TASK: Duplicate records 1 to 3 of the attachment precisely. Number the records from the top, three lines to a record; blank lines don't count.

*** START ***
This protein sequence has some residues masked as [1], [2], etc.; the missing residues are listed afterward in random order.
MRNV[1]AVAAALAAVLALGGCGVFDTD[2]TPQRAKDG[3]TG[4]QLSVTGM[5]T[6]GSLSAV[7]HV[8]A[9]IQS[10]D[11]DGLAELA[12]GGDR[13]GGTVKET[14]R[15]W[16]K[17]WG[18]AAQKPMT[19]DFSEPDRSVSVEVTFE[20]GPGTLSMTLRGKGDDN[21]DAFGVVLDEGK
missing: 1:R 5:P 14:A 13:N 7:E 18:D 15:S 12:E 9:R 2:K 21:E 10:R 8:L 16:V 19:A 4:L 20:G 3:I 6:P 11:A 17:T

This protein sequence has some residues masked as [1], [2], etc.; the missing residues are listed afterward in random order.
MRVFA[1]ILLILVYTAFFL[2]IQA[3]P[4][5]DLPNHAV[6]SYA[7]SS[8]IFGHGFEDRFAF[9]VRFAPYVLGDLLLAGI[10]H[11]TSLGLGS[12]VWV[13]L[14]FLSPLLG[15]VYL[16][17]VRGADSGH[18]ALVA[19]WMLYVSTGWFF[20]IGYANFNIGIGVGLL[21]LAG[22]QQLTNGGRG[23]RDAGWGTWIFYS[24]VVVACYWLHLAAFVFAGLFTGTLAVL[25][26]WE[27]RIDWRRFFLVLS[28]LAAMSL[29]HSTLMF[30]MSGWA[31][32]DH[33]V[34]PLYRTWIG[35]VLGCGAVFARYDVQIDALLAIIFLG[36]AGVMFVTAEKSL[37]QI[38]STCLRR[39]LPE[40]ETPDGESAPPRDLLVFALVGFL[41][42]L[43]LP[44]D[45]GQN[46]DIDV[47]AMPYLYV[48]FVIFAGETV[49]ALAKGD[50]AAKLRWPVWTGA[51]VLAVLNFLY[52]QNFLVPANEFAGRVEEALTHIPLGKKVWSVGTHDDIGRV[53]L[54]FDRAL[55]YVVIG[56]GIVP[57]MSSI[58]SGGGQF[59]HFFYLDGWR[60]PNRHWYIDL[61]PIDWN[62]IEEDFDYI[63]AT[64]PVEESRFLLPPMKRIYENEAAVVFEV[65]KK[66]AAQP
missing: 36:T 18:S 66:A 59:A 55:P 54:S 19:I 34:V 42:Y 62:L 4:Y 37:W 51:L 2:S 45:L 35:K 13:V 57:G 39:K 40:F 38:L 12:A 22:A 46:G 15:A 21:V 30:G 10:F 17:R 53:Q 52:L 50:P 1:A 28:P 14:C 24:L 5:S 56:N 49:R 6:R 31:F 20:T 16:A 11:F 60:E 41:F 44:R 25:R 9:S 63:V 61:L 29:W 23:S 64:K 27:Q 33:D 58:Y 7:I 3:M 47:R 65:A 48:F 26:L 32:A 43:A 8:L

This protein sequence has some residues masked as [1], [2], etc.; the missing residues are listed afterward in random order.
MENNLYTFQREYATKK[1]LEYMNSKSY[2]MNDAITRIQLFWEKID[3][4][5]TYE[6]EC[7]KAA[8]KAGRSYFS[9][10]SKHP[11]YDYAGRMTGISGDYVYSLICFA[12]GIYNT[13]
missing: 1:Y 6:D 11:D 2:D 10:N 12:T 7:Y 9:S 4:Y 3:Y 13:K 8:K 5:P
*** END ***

This protein sequence has some residues masked as [1], [2], etc.; the missing residues are listed afterward in random order.
MRNV[1]AVAAALAAVLALGGCGVFDTD[2]TPQRAKDG[3]TG[4]QLSVTGM[5]T[6]GSLSAV[7]HV[8]A[9]IQS[10]D[11]DGLAELA[12]GGDR[13]GGTVKET[14]R[15]W[16]K[17]WG[18]AAQKPMT[19]DFSEPDRSVSVEVTFE[20]GPGTLSMTLRGKGDDN[21]DAFGVVLDEGK
missing: 1:R 5:P 14:A 13:N 7:E 18:D 15:S 12:E 9:R 2:K 21:E 10:R 8:L 16:V 19:A 4:L 20:G 3:I 6:P 11:A 17:T

This protein sequence has some residues masked as [1], [2], etc.; the missing residues are listed afterward in random order.
MRVFA[1]ILLILVYTAFFL[2]IQA[3]P[4][5]DLPNHAV[6]SYA[7]SS[8]IFGHGFEDRFAF[9]VRFAPYVLGDLLLAGI[10]H[11]TSLGLGS[12]VWV[13]L[14]FLSPLLG[15]VYL[16][17]VRGADSGH[18]ALVA[19]WMLYVSTGWFF[20]IGYANFNIGIGVGLL[21]LAG[22]QQLTNGGRG[23]RDAGWGTWIFYS[24]VVVACYWLHLAAFVFAGLFTGTLAVL[25][26]WE[27]RIDWRRFFLVLS[28]LAAMSL[29]HSTLMF[30]MSGWA[31][32]DH[33]V[34]PLYRTWIG[35]VLGCGAVFARYDVQIDALLAIIFLG[36]AGVMFVTAEKSL[37]QI[38]STCLRR[39]LPE[40]ETPDGESAPPRDLLVFALVGFL[41][42]L[43]LP[44]D[45]GQN[46]DIDV[47]AMPYLYV[48]FVIFAGETV[49]ALAKGD[50]AAKLRWPVWTGA[51]VLAVLNFLY[52]QNFLVPANEFAGRVEEALTHIPLGKKVWSVGTHDDIGRV[53]L[54]FDRAL[55]YVVIG[56]GIVP[57]MSSI[58]SGGGQF[59]HFFYLDGWR[60]PNRHWYIDL[61]PIDWN[62]IEEDFDYI[63]AT[64]PVEESRFLLPPMKRIYENEAAVVFEV[65]KK[66]AAQP
missing: 36:T 18:S 66:A 59:A 55:P 54:S 19:I 34:V 42:Y 62:L 4:Y 37:W 51:L 2:S 45:L 35:K 13:V 57:G 39:K 40:F 38:L 12:A 22:A 46:G 15:A 21:V 30:G 10:F 17:R 53:Q 52:L 50:P 1:A 28:P 14:C 24:L 5:S 56:N 49:R 6:R 31:F 20:T 16:A 11:F 60:E 41:F 44:R 25:R 9:S 63:V 61:L 29:W 23:S 64:K 27:Q 33:D 58:Y 7:I 3:M 47:R 65:A 48:F 26:L 32:A 43:A 8:L

This protein sequence has some residues masked as [1], [2], etc.; the missing residues are listed afterward in random order.
MENNLYTFQREYATKK[1]LEYMNSKSY[2]MNDAITRIQLFWEKID[3][4][5]TYE[6]EC[7]KAA[8]KAGRSYFS[9][10]SKHP[11]YDYAGRMTGISGDYVYSLICFA[12]GIYNT[13]
missing: 1:Y 6:D 11:D 2:D 10:N 12:T 7:Y 9:S 4:Y 3:Y 13:K 8:K 5:P